Those Who Lie Beneath Aim to Elevate the Evil
Jamie Hanks is in the back of a van somewhere in America’s mid-section, and he’s repeating what must his band’s mantra. In summation, it’s that Those Who Lie Beneath, the Portland, Ore.-based death metal band he fronts, want to be as brutal and evil as possible. And one listen to the band’s debut, ‘An Awakening,’ and it’s obvious they’re very serious about the whole evil and brutal thing.
“We’re just f—ing brutal and evil, man,” says Hanks. ‘An Awakening’ is in stores now, and will be right up your alley if you’re into At the Gates and the Black Dahlia Murder. “I try to rip people’s heads off each night, we spit all over the place … we just f—king don’t give a f—. We want people to leave our shows and be like, ‘Wow. I wanna see them again. I wanna buy their s—. I love that band. I love that band, because I am terrified of that band.'”
Hanks obviously didn’t feel as though he got his point across enough. Later, he tells Noisecreep that the Taco Bell-loving dudes in Those Who Lie Beneath are “not trying to say anything in particular, other than we just want to be evil. We want to be brutal. It’s that simple. We’re not a Christian band, we’re not a straight-edge band, but we’re all hear for the same thing: to say f— you to the mainstream, and do what we want, do what we love — which is death metal, being evil and having a good time doing it.”
After talking to Hanks a while, it was obvious he was the kind of dude who’d have an interesting response to that age-old question music journalists love to ask, because, well, beefs gets readers: Are there any bands out there you don’t dig? Hanks delivered, basically telling us that crunkcore cash cows Brokencyde are the Tila Tequila of metal.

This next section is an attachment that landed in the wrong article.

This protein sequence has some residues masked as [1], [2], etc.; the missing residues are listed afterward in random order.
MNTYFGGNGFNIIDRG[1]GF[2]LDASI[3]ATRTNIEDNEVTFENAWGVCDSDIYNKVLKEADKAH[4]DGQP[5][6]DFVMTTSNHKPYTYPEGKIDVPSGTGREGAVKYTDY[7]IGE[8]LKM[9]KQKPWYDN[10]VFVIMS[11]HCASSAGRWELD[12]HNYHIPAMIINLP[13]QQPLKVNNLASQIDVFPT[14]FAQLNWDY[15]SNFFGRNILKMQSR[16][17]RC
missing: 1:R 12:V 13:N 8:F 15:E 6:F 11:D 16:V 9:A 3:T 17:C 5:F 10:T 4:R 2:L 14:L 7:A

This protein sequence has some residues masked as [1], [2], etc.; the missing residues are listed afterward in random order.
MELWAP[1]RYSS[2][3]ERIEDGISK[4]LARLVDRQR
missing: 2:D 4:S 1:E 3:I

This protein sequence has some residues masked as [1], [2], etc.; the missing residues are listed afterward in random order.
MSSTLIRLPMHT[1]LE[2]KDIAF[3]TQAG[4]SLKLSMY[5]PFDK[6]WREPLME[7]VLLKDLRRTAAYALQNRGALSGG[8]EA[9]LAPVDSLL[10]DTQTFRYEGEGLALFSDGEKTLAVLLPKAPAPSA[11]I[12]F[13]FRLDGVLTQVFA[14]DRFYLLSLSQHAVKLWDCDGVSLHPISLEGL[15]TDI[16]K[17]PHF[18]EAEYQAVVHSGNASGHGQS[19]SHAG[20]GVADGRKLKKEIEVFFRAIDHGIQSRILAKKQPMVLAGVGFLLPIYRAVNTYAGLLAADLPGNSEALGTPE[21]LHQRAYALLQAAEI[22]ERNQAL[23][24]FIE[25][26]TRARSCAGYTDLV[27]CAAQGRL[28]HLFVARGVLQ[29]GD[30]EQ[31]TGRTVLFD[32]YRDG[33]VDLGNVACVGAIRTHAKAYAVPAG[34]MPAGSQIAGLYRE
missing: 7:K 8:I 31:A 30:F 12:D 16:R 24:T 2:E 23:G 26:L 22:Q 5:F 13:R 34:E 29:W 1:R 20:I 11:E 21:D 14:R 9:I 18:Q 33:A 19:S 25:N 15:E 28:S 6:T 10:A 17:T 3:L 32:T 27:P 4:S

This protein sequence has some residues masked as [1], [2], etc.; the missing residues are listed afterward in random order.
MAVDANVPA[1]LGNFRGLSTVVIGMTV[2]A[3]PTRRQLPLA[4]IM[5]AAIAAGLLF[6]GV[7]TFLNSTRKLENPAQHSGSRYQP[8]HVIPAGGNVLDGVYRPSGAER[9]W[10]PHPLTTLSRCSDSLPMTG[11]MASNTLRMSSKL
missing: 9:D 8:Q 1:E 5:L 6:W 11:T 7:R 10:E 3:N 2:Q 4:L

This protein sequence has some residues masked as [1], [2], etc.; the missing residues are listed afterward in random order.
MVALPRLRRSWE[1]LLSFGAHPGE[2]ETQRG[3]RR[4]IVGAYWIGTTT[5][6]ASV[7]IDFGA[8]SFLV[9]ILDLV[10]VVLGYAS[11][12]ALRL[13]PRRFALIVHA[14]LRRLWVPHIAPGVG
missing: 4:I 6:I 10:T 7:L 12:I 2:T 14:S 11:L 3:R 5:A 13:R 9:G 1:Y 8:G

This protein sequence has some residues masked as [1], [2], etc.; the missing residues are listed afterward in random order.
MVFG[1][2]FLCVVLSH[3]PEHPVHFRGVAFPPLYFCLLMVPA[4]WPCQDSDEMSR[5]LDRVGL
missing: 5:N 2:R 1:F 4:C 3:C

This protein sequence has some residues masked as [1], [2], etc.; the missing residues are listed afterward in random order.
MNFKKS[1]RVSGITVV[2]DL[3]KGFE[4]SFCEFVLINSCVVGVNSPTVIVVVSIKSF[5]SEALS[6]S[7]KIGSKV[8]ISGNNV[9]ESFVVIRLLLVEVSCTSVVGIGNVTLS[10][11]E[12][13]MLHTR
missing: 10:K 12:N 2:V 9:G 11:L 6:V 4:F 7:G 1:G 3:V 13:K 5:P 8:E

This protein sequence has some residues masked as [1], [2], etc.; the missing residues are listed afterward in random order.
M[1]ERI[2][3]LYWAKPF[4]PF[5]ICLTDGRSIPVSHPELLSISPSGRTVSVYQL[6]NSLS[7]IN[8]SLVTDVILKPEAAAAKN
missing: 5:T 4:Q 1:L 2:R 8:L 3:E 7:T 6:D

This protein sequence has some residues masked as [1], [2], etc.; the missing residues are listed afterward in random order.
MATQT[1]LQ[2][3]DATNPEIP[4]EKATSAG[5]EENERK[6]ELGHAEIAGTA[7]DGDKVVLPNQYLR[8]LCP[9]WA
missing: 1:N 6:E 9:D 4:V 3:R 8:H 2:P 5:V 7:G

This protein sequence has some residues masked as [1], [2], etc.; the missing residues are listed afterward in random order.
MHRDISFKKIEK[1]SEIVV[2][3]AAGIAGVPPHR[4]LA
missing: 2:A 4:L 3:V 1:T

“If there’s a band we had to hate, I’d say Millionaires. But I can’t even say I hate Millionaires because they’re hot. Brokencyde … that band pisses me the f— off,” Hanks says. “We also hate bands that are over the hill and should have thrown it in a long time ago, like f—ing Nickelback.”
Wait, so, you were saying … about Brokencyde.
“They f—ing network online,” he says. “Its really unfortunate that, as much as the music scene has gone to where it is, basically, you make your living online. Its not through zines or touring your ass off. We grew up DIY. We grew up believing, if you tour your ass off, you will make it. The Internet helps us a lot, but Brokencyde … f—ing blasting like f—ing 250,000 friends a day, and they get the stupid 14-year-old kids who don’t know any better. We’re trying to show these 14-years-olds what we can do live. And present ourselves to them, and not be like, ‘OK, you can hear us online, but when you see us live, you’re gonna be like, these guys blow.'”